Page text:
I've been having some decent gains lately - it might be because my body is adapting to the training better (and not missing any workouts) but I think it might be because I bumped my post-workout shake from 50 to 75 grams of whey. (from 2 scoops to three). It's apparently the most important meal of the day. My shake is just protein, and some fiber from flax... pretty easy to digest. I don't respond well to carbs and I'm not convinced they are mandatory, every time you eat. I have a big meal 1-2 hours after that. The 75 grams goes down like a glass of chocolate milk, though. Easy.
Any hard training athlete will benefit from more than the RDA or 1g/lb of bodyweight. The amnount an individual can absorb per sitting varies quite a bit, but eating a 'bit more' than you think you need is always as safe bet. The issue with carbs being 'protein sparing' means that when you have carbs present, your body will not need to break down proteins in order to reassemble the glucose it may need. This will leave more protein for the purpose of actually synthesizing new muscle tissue, and not being used (albeit in a 'costly' manner) for energy requirements.
BUNNY- I don't get involved in the BS/bashing that sometimes goes on around here, but you have to understand that repeating things you've read and (most likely) don't fully understand, doesn't constitute a true base of knowledge. I was on this site for a good 5 years before I felt like I had anything truly useful to contribute.
Bonez make be a little rough around the edges in regard to his online interpersonal skills, but he knows what he's talking about.
I've read a whole lot over the past two years about this sort of thing, and I have one question that I generally have not seen addressed:
I understand that protein can be broken down into carbohydrates in two cases: a) when glycogen stores demand it in the absence of carbohydrates and b) when more protein is taken in than the body can process as protein.
This usually leads to the conclusion that (esp during the PWO period, for example) carbohydrates should be combined with protein when glycogen stores are lowered to "spare" the protein, as you say.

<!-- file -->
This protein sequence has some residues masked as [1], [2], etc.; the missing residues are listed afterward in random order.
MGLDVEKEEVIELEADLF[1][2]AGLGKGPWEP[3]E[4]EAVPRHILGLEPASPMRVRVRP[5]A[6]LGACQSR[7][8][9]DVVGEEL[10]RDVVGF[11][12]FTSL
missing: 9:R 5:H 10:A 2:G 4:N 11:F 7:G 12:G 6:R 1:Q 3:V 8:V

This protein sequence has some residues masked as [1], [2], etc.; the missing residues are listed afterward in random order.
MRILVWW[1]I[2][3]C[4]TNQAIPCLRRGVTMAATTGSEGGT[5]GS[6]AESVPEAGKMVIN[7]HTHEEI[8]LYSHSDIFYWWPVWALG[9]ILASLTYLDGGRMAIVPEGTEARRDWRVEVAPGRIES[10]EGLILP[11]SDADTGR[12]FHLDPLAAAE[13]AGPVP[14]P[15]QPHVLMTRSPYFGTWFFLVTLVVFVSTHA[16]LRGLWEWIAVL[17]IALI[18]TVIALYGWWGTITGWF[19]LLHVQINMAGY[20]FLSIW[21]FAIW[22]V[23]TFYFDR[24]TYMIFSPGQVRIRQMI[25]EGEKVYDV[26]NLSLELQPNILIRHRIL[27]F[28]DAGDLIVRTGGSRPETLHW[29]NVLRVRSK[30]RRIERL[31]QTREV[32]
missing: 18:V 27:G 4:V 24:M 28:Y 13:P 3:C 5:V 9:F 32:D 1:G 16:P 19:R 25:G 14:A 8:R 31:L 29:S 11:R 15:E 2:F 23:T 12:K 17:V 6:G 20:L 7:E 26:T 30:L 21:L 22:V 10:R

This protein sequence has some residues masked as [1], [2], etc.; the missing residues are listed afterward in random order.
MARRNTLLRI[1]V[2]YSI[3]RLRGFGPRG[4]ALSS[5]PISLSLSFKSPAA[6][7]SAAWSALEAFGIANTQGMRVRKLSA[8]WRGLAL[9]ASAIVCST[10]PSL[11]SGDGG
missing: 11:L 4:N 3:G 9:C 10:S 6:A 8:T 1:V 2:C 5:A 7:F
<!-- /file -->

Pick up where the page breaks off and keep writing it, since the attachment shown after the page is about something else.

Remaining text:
But let's say we had an individual who was carb-averse. Not as a matter of "makes me bloated/fat/whatever that probably isn't even the case"--instead, just either has allergies to many carb-heavy foods (oatmeal) and/or doesn't find fruits palatable (too sweet, etc).
So let's take two cases PWO: a) individual takes in 120 grams of nutrients--60 grams protein, 60 grams carbs; b) individual takes in 120 grams of nutrients--120 grams protein.
Is the idea that (a) is better than (b) simply because of the metabolic cost of protein? One argument would be similar to the argument against taking in fat PWO--i.e. that the metabolic processing of fat competes with protein synthesis into muscle. Another would be that you're "teaching" the body to turn protein into glycogen stores (i.e. an energy source) instead of muscle. Separate arguments, but the general consensus seems to be that P+C>P, even in same total amounts.
Thoughts on this? Have any of you actually experimented with this? I'm doing so currently (introducing carbs PWO), and I guess I'm just going to see what happens. I apologize if this question is elementary--I just don't think that I've come across a satisfactory explanation of this. I should also mention that I realize that this is, at least to some extent, "majoring in the minors," as it were--I'm asking more out of general interest than anything else.
Thanks for the oats idea man. I do not keep a training log, I just follow the mountain dog routines outlined on this site. I eat 5-6 times a day and I usually try to eat 2x as many carbs than protein. I also shoot for lots of fat, especially at night. look for fiber, lots of water, and eat SO much, like till i feel my stomach will explode.